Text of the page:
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Counting Her Blessings

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When I ask Vieira what she'd do if the time ever came when she wasn't a television journalist, she answers without hesitation, "I'd be a pediatric clown in the children's ward of a hospital." She did a segment about the profession on Today this year. "First, I observed the clowns in a hospital, and I thought, These kids are so sick, how do they do this? And one of the clowns said, ‘When you put on the makeup, you're the clown doctor.'" For the segment, Meredith, in clown makeup and costume, became Dr. Ditsie (a childhood nickname). "I forgot I was talking to sick children, and I had the best time. It felt so good. I made a difference and I got something out of it."

What Vieira brings to the table — the one in her gracious suburban home near the Hudson River that's shared by kids and husband, dog Jasper, and two cats, Felipe and Sweet Pea — are qualities that were well and wisely loved into being around her parents' table in East Providence, RI. Her mother, a homemaker, and her father, a doctor, were both first-generation Portuguese Americans. Vieira's three brothers — 10 years, 5 years, and 14 months older than she — probably helped determine her description of herself as "more of a tomboy than the princessy girl."

The hardest thing about the upcoming holidays, she says, is not having her parents at the table to share them. Her dad died in 1987, at 82, and her mom in 2004, at 90. Vieira lights up talking about them. "I was raised Catholic, but my mom was a real feminist who didn't like the male-dominated hierarchy of the church," Vieira says proudly. "She was tough about it. She went to church and was a believer, but she didn't like the trappings."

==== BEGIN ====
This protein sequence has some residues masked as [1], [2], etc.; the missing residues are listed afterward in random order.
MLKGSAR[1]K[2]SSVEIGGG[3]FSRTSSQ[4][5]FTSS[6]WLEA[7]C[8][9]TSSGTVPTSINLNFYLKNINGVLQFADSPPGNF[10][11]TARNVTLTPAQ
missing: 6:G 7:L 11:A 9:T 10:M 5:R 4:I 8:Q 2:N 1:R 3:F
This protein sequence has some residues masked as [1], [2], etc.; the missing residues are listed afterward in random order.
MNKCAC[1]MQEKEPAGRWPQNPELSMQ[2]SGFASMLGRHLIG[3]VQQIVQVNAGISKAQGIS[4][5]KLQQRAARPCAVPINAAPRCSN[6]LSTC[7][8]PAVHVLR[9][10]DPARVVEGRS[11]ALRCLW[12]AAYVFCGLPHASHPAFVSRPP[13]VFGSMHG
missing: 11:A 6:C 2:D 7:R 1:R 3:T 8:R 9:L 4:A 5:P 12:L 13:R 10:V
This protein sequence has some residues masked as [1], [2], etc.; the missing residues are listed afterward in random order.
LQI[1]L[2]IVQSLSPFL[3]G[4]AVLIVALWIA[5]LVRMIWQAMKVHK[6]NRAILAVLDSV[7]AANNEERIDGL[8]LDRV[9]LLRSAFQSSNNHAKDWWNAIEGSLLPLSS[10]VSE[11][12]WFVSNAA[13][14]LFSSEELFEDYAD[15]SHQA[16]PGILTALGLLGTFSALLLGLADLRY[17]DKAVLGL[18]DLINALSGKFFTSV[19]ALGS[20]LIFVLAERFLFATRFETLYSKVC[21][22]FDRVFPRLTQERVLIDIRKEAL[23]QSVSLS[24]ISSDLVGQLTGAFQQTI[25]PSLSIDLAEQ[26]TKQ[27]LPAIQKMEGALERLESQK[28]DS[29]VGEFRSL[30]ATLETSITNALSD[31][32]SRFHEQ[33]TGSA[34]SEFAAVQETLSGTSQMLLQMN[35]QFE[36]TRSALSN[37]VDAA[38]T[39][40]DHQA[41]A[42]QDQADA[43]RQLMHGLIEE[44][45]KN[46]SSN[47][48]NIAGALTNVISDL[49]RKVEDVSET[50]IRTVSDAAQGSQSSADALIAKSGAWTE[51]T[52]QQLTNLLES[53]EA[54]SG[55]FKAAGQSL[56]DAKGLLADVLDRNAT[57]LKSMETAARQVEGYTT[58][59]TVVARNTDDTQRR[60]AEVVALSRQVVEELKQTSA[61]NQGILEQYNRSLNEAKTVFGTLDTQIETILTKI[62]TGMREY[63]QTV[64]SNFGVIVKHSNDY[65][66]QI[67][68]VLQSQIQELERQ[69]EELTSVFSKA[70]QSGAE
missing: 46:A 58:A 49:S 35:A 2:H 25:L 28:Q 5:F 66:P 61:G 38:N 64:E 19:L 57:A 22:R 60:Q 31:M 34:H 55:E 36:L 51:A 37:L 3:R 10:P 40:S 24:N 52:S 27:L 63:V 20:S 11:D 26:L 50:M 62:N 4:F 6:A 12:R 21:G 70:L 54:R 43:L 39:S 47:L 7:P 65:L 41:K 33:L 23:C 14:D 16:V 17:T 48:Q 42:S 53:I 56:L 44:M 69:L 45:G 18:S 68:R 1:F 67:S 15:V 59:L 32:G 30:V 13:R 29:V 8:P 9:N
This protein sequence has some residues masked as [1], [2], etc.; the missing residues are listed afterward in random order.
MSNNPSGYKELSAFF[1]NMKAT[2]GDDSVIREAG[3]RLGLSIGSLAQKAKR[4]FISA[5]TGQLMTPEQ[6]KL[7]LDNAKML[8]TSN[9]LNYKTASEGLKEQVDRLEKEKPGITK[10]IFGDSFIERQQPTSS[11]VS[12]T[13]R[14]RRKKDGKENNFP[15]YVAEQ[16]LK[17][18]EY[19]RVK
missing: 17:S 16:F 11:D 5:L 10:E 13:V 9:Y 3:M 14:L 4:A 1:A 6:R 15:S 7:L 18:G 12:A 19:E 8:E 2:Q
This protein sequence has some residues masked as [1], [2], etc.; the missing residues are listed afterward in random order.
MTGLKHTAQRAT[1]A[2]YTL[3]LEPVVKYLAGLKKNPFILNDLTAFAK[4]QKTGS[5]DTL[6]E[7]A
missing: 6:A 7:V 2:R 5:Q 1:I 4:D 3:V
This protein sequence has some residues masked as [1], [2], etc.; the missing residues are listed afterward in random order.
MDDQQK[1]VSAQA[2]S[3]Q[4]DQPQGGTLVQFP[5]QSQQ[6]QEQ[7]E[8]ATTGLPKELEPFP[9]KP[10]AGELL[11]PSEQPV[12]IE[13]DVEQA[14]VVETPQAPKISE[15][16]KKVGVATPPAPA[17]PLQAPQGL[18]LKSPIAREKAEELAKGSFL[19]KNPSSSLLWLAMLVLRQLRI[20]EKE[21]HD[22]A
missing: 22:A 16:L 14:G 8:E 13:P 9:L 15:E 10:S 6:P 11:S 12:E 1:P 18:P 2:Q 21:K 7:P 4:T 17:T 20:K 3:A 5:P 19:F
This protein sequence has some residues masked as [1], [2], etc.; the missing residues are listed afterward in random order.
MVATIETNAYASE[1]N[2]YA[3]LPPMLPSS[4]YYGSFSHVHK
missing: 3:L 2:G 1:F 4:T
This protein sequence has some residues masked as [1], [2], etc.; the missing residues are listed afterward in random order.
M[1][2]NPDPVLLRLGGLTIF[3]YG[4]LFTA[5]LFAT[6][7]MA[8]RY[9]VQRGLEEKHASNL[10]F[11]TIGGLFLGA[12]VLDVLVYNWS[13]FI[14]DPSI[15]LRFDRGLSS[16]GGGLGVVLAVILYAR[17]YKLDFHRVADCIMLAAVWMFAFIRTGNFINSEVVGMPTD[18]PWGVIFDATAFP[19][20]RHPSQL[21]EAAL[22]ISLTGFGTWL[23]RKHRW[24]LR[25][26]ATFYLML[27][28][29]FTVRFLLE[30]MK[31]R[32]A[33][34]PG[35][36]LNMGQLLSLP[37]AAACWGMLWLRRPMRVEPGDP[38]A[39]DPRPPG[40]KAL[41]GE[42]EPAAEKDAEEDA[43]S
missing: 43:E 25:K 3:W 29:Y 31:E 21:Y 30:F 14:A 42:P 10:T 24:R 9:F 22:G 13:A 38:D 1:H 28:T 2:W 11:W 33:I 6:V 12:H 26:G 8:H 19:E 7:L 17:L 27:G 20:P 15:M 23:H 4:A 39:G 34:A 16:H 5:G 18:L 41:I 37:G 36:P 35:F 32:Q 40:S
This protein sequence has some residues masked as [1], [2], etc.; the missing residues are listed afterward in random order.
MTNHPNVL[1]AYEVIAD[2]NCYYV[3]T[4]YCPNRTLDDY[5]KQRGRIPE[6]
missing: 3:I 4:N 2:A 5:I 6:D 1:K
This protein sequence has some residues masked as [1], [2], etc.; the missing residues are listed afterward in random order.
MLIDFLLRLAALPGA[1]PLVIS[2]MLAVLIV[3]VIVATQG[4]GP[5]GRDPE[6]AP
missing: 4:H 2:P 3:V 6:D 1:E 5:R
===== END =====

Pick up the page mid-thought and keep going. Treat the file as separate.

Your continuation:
Dinnertime conversation at the Vieira home was long and lively, about politics and her physician father's work. "My favorite thing was when my father was asked to testify in court on a murder case. ‘If you came across a body like that, what would you think was the cause of death?' he'd ask me."

Although Vieira acknowledges that the holidays are stressful ("I'm always trying to outdo myself"), you feel her sincerity when she talks about how she considers Thanksgiving special. "There's a purity to it," she says. "It's only about gathering." That word, "gathering," comes up again when she talks about the Quaker girls' school she attended from the age of 2. (She's still friends with the same gang, and they get together once a year.) "Philosophically, I loved that idea of gathering together in silence, and then standing up and expressing your thoughts."

Vieira and her family spend the holiday with Richard's side of the family one year, hers the next. "We don't say any special grace; we talk about what we're thankful for," she says. Richard is Jewish, "though he doesn't follow any religion per se." He and the kids light the menorah at Hanukkah, and say the Hebrew candle-lighting blessings together. "I believe in God," says Meredith, "but I have spirituality, not a religion."

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